No sleep for Clipper skippers as they ponder their route through the Doldrums

Just as you start to take all that lovely downwind sailing for granted, Mother Nature pulls the plug and the normally reliable trade winds are switched off. And that can only mean one thing – changes in the leader board could well be on the way.

“I can feel a re-shuffle of the deck coming on…” prophesies Brendan Hall, skipper of Spirit of Australia. “I just hope we're still near the top of the pile after it's happened.”

Race Director, Joff Bailey, explains what is going on with the weather. “As forecast, the winds have dropped across the entire fleet and they're about to lose the normally reliable trade winds. It's being caused by the remnants of a Tropical Depression that's affecting the region and which the teams are about to sail through. If the tacticians aren't careful and stray too far west they may even get head winds which will stop them in their tracks.

“If you take a look at the race viewer you'll see several of the teams (Team Finland, Cork, Jamaica Lightning Bolt and Edinburgh Inspiring Capital) are trying to go directly south. The weather files that have been sent to the teams suggest that there is still a good northerly airflow closer to the African coast and through the Canary Islands. However, predicting the path and effects of a tropical depression is notoriously difficult and what actually happens may be totally different to what's being predicted now.”

So, with no guarantee of what the winds are likely to bring, the skippers and their weather routers are making their tactical decisions based on the information they have. Across the fleet that information is identical so watching the teams' varying interpretations is an interesting game.

Uniquely Singapore's skipper Jim Dobie says, “With our new course being more westerly we have been sailing closer to the wind and have managed consistent speeds of nine to tens however we are going west on a bit of a flyer but an educated one to pick up the wind from the low. Looking at the weather, it seemed that if we continued south we would eventually fall into a hole off the African coast.”

A different plan is in place on board Team Finland. “We had a few various scenarios for passing the Canaries and slowly but surely we are heading for the one that we saw as the most extreme and the least likely to go for,” explains skipper, Eero Lehtinen. “After that everything looks wide open right now. Are we going to include the scoring gate in our passage plan or are we opting for the fastest sail towards the Doldrums and Rio? The next 48 hours will tell!”

Cape Breton Island's skipper, Jan Ridd, says “Grib files show the possibility of 25+ knots coming from exactly the direction we wish to go, so we have decided to gybe and hopefully use the last of the north north easterly wind until it eventually dies and hopefully we will be far enough west to avoid the worst of the strong wind. We'll also create an angle to beat into the manageable Force 4 forecast along the edge of the depression.”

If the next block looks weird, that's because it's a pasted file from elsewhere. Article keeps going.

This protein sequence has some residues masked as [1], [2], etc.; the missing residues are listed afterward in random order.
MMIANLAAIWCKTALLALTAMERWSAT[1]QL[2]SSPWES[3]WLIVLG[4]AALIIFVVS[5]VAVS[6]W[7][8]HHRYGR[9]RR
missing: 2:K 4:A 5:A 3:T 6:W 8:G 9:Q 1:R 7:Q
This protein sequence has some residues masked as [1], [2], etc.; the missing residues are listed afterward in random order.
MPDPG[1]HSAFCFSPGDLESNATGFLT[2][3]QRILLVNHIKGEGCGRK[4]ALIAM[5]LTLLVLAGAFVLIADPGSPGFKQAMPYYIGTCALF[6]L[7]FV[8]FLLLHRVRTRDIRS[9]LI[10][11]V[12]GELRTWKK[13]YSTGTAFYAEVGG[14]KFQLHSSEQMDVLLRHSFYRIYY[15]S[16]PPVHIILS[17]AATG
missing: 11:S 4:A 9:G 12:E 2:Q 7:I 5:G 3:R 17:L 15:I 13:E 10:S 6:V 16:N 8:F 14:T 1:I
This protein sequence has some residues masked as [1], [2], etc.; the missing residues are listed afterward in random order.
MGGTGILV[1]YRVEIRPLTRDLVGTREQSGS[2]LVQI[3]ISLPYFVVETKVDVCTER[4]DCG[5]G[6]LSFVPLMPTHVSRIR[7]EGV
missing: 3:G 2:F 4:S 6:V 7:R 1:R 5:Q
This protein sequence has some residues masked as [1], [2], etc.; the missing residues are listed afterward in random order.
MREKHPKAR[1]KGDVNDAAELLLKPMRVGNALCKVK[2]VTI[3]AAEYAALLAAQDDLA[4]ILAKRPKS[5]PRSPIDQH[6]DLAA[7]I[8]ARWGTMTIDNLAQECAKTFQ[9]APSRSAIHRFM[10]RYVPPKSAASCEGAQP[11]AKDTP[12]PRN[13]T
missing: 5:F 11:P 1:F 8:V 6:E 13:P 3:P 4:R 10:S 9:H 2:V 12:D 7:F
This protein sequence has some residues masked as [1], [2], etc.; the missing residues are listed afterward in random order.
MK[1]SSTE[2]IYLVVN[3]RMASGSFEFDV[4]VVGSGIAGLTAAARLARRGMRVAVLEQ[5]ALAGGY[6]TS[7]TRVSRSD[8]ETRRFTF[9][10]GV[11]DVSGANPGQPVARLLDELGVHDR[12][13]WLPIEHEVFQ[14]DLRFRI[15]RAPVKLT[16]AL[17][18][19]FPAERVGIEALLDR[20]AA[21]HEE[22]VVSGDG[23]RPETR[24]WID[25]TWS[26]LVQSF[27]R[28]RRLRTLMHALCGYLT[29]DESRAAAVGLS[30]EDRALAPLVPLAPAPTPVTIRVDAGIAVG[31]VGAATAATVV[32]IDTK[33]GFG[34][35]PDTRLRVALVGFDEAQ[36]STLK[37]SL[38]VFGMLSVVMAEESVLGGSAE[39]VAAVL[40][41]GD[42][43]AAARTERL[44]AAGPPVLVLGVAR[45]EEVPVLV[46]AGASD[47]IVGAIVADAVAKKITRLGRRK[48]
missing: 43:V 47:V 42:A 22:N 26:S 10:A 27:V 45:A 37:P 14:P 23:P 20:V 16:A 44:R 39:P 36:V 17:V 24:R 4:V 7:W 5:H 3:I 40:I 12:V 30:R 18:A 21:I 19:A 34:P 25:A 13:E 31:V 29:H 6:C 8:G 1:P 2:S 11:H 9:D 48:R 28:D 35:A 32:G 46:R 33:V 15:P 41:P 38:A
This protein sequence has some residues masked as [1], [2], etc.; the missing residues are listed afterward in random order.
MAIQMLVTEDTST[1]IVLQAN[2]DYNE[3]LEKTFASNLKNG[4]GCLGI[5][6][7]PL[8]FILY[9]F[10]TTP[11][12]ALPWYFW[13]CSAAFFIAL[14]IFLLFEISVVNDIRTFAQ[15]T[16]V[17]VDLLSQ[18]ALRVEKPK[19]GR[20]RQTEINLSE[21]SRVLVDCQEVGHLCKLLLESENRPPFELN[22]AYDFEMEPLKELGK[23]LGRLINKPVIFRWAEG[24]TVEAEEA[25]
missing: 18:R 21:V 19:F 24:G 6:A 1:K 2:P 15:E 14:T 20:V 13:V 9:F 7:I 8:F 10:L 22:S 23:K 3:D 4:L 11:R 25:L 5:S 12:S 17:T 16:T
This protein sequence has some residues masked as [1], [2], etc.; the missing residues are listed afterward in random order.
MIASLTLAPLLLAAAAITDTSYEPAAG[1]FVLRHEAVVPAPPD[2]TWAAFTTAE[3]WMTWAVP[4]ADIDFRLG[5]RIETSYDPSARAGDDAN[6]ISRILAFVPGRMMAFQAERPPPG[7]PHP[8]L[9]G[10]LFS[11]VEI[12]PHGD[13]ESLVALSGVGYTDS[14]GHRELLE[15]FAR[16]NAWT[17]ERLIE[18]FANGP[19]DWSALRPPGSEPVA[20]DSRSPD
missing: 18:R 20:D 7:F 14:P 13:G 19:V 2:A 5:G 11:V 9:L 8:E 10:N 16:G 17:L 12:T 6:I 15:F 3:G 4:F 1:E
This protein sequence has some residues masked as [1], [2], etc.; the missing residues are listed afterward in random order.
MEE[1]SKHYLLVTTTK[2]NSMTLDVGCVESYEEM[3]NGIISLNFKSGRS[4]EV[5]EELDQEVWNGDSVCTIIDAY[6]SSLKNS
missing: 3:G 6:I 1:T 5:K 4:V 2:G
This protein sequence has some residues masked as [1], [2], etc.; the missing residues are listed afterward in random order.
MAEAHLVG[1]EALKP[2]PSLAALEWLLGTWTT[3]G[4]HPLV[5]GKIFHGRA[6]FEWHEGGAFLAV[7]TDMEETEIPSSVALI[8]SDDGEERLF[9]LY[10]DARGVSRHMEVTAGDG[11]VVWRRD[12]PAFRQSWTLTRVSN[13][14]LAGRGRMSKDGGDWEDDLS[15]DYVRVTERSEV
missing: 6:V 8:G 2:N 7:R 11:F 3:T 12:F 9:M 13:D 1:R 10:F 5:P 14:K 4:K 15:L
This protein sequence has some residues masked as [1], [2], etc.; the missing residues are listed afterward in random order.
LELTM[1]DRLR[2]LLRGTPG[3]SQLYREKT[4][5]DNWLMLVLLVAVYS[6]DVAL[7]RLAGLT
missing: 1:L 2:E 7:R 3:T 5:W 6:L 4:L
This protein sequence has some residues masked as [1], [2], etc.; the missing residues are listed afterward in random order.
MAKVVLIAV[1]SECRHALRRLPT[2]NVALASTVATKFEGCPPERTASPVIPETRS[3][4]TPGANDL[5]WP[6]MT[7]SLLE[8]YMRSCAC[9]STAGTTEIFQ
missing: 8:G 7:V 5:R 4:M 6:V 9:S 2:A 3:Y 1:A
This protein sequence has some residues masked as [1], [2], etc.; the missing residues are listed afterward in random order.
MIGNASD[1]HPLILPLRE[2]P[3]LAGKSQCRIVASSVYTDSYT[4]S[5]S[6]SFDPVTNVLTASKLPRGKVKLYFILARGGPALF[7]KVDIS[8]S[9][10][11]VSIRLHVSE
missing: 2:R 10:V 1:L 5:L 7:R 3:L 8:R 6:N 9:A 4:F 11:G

“The tactical decisions being made are important ones with the ability to gain and lose us many miles in the coming weeks,” says Qingdao's skipper, Chris Stanmore-Major. Our 48-hour plan is to be in the Canaries by the early hours of Tuesday morning, placing us ahead of a high pressure system which is threatening to toast us if we do not pick up our heels and fly our way south.”

On board the big orange boat, leaders Hull & Humber have had a nice, straight downwind kite run overnight, according to the skipper's report this morning. Piers Dudin says, “We've been waiting for a favourable wind shift on which to gybe and head more directly south to avoid the approach high pressure ridge, (no wind!). It just came about this morning so Olly's watch are just setting up for a gybe. Our spinnaker changes are getting pretty slick now.”

With just over 1,000 of the 4,800 miles of this transatlantic race gone, Hull & Humber's crew know it's not in the bag yet and a number of challenges stand between them and the top spot on the podium in Rio, not least the North Atlantic Scoring Gate and the points available to the first three teams to pass through.

The shortest route from La Rochelle to Rio means leaving the Canary Islands to port (ie to the left). It is highly likely several of the teams will sail through the Islands and there is a chance one or two of the teams will leave the complete island chain to the starboard (right hand) side. The scoring gate is approximately 200 nm south west of the Canaries and, at the moment, looks like it may actually be in a wind hole! Whether this will affect the teams' decisions to go for the scoring gate remains to be seen.

Piers says, “Despite our apparent lead, Spirit of Australia has a better wind angle on the gate at the moment, so I'd say we're actually pretty much level pegging. Having pipped them at the post during last race I'm sure they're keen not to let the same thing happen again!”

The Aussies are ready for the challenge, says Brendan. “After a few less-than-great scheds, we have re-focussed and are getting this missile back on track. It's going to be an interesting few days coming up, with the wind dying off completely before some strong southerly winds kick in.”

Positions at 0900UTC, Monday 28 September 2009

1. Hull & Humber 3627nm Distance to Finish (DTF)
2. Spirit of Australia 3652nm (+24nm Distance to leader [DTL])
3. Qingdao 3664nm (+37nm DTL)
4. Team Finland 3724nm (+96nm DTL)
5. Uniquely Singapore 3747nm (+120nm DTL)
6. Cork 3761nm (+134nm DTL)
7. Cape Breton Island 3767nm (+139nm DTL)
8. California 3816nm (+189nm DTL)
9. Jamaica Lightning Bolt 3822nm (+194nm DTL)
10. Edinburgh Inspiring Capital 3834nm (+206nm DTL)

Full details of positions, updated every three hours can be found at

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